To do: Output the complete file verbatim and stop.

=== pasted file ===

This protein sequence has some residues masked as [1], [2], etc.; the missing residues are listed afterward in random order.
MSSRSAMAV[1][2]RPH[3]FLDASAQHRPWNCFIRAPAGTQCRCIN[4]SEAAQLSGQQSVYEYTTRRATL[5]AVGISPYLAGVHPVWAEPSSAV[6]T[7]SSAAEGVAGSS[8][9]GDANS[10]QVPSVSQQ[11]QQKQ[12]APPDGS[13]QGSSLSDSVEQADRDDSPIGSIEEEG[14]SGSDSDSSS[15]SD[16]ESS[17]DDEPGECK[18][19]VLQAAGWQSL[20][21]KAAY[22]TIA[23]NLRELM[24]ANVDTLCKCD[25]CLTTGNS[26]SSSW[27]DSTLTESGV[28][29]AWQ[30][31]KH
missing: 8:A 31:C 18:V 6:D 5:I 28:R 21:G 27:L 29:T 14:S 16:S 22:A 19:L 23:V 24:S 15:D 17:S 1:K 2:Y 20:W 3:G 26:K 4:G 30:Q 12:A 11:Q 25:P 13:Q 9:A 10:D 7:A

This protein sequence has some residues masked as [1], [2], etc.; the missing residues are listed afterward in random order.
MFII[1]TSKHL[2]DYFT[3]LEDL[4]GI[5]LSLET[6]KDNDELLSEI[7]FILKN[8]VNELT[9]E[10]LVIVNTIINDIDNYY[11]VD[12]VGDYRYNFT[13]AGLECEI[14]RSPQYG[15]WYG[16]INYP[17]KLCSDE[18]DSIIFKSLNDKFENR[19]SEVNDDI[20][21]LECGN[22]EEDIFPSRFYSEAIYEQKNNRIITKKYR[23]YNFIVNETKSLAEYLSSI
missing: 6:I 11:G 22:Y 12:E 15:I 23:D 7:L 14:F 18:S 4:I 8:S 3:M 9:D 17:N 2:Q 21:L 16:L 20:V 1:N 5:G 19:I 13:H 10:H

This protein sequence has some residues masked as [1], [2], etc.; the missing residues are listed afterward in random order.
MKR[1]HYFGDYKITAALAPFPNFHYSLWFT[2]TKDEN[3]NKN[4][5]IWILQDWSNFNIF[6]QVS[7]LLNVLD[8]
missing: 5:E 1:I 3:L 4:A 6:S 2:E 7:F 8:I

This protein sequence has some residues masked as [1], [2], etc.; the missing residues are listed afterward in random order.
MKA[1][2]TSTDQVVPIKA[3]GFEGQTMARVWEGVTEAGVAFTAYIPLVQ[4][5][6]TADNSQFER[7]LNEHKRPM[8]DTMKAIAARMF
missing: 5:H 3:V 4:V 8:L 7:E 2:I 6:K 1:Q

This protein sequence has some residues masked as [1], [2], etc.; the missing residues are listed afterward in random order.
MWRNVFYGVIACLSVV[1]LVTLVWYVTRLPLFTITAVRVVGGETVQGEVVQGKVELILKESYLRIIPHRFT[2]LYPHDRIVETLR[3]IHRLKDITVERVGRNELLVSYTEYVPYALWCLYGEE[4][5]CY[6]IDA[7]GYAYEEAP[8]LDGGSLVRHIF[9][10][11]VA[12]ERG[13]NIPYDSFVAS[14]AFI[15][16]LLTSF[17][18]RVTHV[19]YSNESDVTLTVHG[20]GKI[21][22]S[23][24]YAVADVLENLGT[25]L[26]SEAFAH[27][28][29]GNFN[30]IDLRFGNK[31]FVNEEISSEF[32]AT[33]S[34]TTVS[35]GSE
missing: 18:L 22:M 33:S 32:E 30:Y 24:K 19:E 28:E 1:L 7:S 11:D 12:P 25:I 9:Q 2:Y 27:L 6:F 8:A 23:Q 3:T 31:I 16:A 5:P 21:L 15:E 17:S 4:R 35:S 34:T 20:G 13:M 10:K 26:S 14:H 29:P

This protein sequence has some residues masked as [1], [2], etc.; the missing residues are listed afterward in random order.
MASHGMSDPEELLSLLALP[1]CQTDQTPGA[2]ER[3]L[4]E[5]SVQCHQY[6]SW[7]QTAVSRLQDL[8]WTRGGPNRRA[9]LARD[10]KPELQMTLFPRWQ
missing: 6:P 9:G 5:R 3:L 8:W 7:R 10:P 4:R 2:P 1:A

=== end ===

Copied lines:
This protein sequence has some residues masked as [1], [2], etc.; the missing residues are listed afterward in random order.
MSSRSAMAV[1][2]RPH[3]FLDASAQHRPWNCFIRAPAGTQCRCIN[4]SEAAQLSGQQSVYEYTTRRATL[5]AVGISPYLAGVHPVWAEPSSAV[6]T[7]SSAAEGVAGSS[8][9]GDANS[10]QVPSVSQQ[11]QQKQ[12]APPDGS[13]QGSSLSDSVEQADRDDSPIGSIEEEG[14]SGSDSDSSS[15]SD[16]ESS[17]DDEPGECK[18][19]VLQAAGWQSL[20][21]KAAY[22]TIA[23]NLRELM[24]ANVDTLCKCD[25]CLTTGNS[26]SSSW[27]DSTLTESGV[28][29]AWQ[30][31]KH
missing: 8:A 31:C 18:V 6:D 5:I 28:R 21:G 27:L 29:T 14:S 16:S 22:A 19:L 23:V 24:S 15:D 17:S 1:K 2:Y 20:W 3:G 26:K 4:G 30:Q 12:A 11:Q 25:P 13:Q 9:A 10:D 7:A

This protein sequence has some residues masked as [1], [2], etc.; the missing residues are listed afterward in random order.
MFII[1]TSKHL[2]DYFT[3]LEDL[4]GI[5]LSLET[6]KDNDELLSEI[7]FILKN[8]VNELT[9]E[10]LVIVNTIINDIDNYY[11]VD[12]VGDYRYNFT[13]AGLECEI[14]RSPQYG[15]WYG[16]INYP[17]KLCSDE[18]DSIIFKSLNDKFENR[19]SEVNDDI[20][21]LECGN[22]EEDIFPSRFYSEAIYEQKNNRIITKKYR[23]YNFIVNETKSLAEYLSSI
missing: 6:I 11:G 22:Y 12:E 15:I 23:D 7:L 14:F 18:S 4:I 8:S 3:M 9:D 17:N 2:Q 21:L 16:L 20:V 1:N 5:G 19:I 13:H 10:H

This protein sequence has some residues masked as [1], [2], etc.; the missing residues are listed afterward in random order.
MKR[1]HYFGDYKITAALAPFPNFHYSLWFT[2]TKDEN[3]NKN[4][5]IWILQDWSNFNIF[6]QVS[7]LLNVLD[8]
missing: 5:E 1:I 3:L 4:A 6:S 2:E 7:F 8:I

This protein sequence has some residues masked as [1], [2], etc.; the missing residues are listed afterward in random order.
MKA[1][2]TSTDQVVPIKA[3]GFEGQTMARVWEGVTEAGVAFTAYIPLVQ[4][5][6]TADNSQFER[7]LNEHKRPM[8]DTMKAIAARMF
missing: 5:H 3:V 4:V 8:L 7:E 2:I 6:K 1:Q

This protein sequence has some residues masked as [1], [2], etc.; the missing residues are listed afterward in random order.
MWRNVFYGVIACLSVV[1]LVTLVWYVTRLPLFTITAVRVVGGETVQGEVVQGKVELILKESYLRIIPHRFT[2]LYPHDRIVETLR[3]IHRLKDITVERVGRNELLVSYTEYVPYALWCLYGEE[4][5]CY[6]IDA[7]GYAYEEAP[8]LDGGSLVRHIF[9][10][11]VA[12]ERG[13]NIPYDSFVAS[14]AFI[15][16]LLTSF[17][18]RVTHV[19]YSNESDVTLTVHG[20]GKI[21][22]S[23][24]YAVADVLENLGT[25]L[26]SEAFAH[27][28][29]GNFN[30]IDLRFGNK[31]FVNEEISSEF[32]AT[33]S[34]TTVS[35]GSE
missing: 18:L 22:M 33:S 32:E 30:Y 24:K 19:E 28:E 1:L 7:S 11:D 12:P 25:I 9:Q 2:Y 27:L 6:F 8:A 23:Q 3:T 31:I 16:A 5:P 21:L 15:E 17:S 4:R 35:S 34:T 20:G 13:M 10:K 26:S 14:H 29:P

This protein sequence has some residues masked as [1], [2], etc.; the missing residues are listed afterward in random order.
MASHGMSDPEELLSLLALP[1]CQTDQTPGA[2]ER[3]L[4]E[5]SVQCHQY[6]SW[7]QTAVSRLQDL[8]WTRGGPNRRA[9]LARD[10]KPELQMTLFPRWQ
missing: 6:P 9:G 5:R 3:L 8:W 7:R 10:P 4:R 2:P 1:A